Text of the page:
You can check out all of the past installments of Sometimes I Get Asked Stuff... here.
WOW. That’s a tough one. The first thing that comes to mind is sitting in a standing room only room with a few hundred people as we all watched “Conspiracy of Innocence”, the Starship Farragut episode I wrote. I got a little emotional when the credits flashed up on the screen with my name just as the Farragut was flying by on screen. It was a magical moment.
|Watching "Conspiracy of|
Innocence" with a crowd.
Leverage, Avengers EMH, seaQuest DSV, Dark Angel, Veronica Mars, Buck Rogers in the 25th Century, Firefly, Farscape, Almost Human, Wonder Woman, Titus, Young Justice, Longmire (although, we've gotten a reprieve), The Newsroom, and even though we still have one season to go, Justified.
Q: Barring national, natural, or physical disaster, how many hours do you usually write in a given day? I'm talking about sitting at the keyboard writing, not writing while doing other things. If writing is your job, do you give it a full eight hours/day?
Q: Don't think too hard and don't take longer than fifteen minutes on this or its cheating. List the first fifteen movies that will stick with you.
Off the top of my head and subject to change:
Star Wars saga
Star Trek II: The Wrath of Khan
Captain America: The Winter Soldier
John Carpenter's The Thing
For Your Eyes Only
In The Line of Fire
Batman: Return of The Joker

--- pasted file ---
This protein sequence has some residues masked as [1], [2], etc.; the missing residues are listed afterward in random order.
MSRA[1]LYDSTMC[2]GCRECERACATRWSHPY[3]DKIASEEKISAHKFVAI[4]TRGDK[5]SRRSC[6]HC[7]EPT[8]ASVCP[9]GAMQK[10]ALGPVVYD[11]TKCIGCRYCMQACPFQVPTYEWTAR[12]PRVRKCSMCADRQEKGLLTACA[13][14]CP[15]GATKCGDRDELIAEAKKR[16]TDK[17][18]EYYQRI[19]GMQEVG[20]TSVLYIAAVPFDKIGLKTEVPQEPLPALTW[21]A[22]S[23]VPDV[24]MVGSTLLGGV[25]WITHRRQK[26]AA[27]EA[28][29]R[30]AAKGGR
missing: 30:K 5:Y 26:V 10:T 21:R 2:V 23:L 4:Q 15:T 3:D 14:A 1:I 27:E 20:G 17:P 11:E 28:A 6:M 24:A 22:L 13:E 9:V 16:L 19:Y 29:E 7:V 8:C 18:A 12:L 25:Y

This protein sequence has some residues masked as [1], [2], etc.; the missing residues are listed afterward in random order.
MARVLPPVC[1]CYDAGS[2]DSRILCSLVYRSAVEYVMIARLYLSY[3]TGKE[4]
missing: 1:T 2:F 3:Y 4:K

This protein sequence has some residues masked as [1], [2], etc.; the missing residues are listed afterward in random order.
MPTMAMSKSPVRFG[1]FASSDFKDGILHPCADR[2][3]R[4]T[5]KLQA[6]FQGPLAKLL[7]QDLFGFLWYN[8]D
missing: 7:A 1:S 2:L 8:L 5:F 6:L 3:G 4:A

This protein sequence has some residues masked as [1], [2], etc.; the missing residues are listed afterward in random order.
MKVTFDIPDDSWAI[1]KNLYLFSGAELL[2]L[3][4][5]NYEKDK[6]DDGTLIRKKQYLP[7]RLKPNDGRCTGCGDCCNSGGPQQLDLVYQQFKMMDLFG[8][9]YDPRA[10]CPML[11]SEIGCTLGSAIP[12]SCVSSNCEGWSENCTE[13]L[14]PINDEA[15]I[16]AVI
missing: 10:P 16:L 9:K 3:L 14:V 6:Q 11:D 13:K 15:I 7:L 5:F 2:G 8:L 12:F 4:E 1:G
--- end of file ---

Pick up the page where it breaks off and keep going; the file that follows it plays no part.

And since I mentioned both Star Wars and Batman Beyond: Return of The Joker, I figured this was a good time to trot out this, which, you may recall, is one of my favorite things ever.
|He was... prolific.|
I’d like people to remember having fun reading my work. That’s really what I want to be remembered for as a writer. What I hope I’m not thought of after I shuffle off this mortal coil is prolific. Prolific isn’t a bad word and not the worst thing to be, but I hear it all the time now. “You’re the most prolific writer I know” is a phrase I hear often. I know it’s meant as a compliment, but prolific just means I write a lot. It doesn’t say much about the quality of the work.
I read less than I used to, but I read several novels a year, definitely in the double digits.
Q: Is your writing influenced by the events of the day? Does the news find it's way into your manuscript? Do things like that shift your plot?
Q: Are you the kind of writer who creates a soundtrack of the perfect music to help you write a specific book? What's on your soundtrack for your current work in progress?
Nah. I’ve not done that in years. Sometimes songs connect with events, but it’s usually a more organic thing.
Q: What have you forgotten to do while in the passion of feverishly writing?
Q: What is the most fun and enlightening thing you've ever done for book research?